Title Thumbnail

British India and British Scotland, 1780-1830

Career Building, Empire Building, and a Scottish School of Thought on Indian Governance

Martha McLaren

306 pages
University of Akron Press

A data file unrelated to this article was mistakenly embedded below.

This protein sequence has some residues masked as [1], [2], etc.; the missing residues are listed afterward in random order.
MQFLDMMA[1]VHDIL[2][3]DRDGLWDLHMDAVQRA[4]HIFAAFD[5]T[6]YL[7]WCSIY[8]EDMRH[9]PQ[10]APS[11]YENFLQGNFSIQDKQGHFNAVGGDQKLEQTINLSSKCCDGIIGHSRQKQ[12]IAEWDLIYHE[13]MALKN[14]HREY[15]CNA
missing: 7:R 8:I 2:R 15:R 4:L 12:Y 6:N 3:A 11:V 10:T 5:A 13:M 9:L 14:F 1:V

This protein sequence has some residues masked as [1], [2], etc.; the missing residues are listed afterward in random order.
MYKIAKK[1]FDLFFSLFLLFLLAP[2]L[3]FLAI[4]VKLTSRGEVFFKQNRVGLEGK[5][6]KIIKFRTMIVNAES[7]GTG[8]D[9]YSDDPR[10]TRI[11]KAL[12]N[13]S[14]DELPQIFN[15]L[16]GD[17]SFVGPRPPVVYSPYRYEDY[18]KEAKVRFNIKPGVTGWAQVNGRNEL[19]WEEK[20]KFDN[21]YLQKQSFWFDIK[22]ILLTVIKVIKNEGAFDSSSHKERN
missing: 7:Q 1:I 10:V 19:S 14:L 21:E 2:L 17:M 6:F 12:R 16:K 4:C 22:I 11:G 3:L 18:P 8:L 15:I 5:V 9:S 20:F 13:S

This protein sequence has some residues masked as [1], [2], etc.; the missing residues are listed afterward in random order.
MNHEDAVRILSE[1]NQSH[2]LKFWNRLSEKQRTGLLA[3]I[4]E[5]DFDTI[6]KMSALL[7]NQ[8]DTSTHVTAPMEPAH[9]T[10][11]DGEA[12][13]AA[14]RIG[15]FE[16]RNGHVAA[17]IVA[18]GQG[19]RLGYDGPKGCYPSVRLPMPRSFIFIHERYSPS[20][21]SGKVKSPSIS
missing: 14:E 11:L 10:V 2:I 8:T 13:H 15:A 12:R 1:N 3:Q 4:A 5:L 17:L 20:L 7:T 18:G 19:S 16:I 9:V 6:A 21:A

This book is about three eminent Scotsmen, Thomas Munro 1761-1827, John Malcolm 1769-1833, and Mountstuart Elphinstone 1779-1859. All three men were raised in Scotland between the 1760s and 1790s---the period notable in intellectual history as the golden age of the scotish Enlightenment---and employed in India between 1780 and 1830, the period notable in imperial history for the remarkable process by which a company of British merchants became the rulers of an Indian empire. Their careers and thought provide an important link between Scottish and Indian history. Munro, Malcolm, and Elphistine took part in all major events of their time in India, rising from junior positions in the East India Comnpany's service to become the governors of Madras and Bombay. They accomplished this through their military and diplomatic contributions to the expansion of the company's territory and their key roles in setting up the company's administrative system. They won the respect and friendship of important political figures, including the Duke of Wellington and his brother, the Marquis Wellesley. Munro, Malcolm, and Elphinstone are recognized by historians as an important leadership cadre and as the main proponents of the dominant school of thought in the formation of Indian policy in the early nineteenth century, a school of thought that remained influential throughout the period of British rule in India.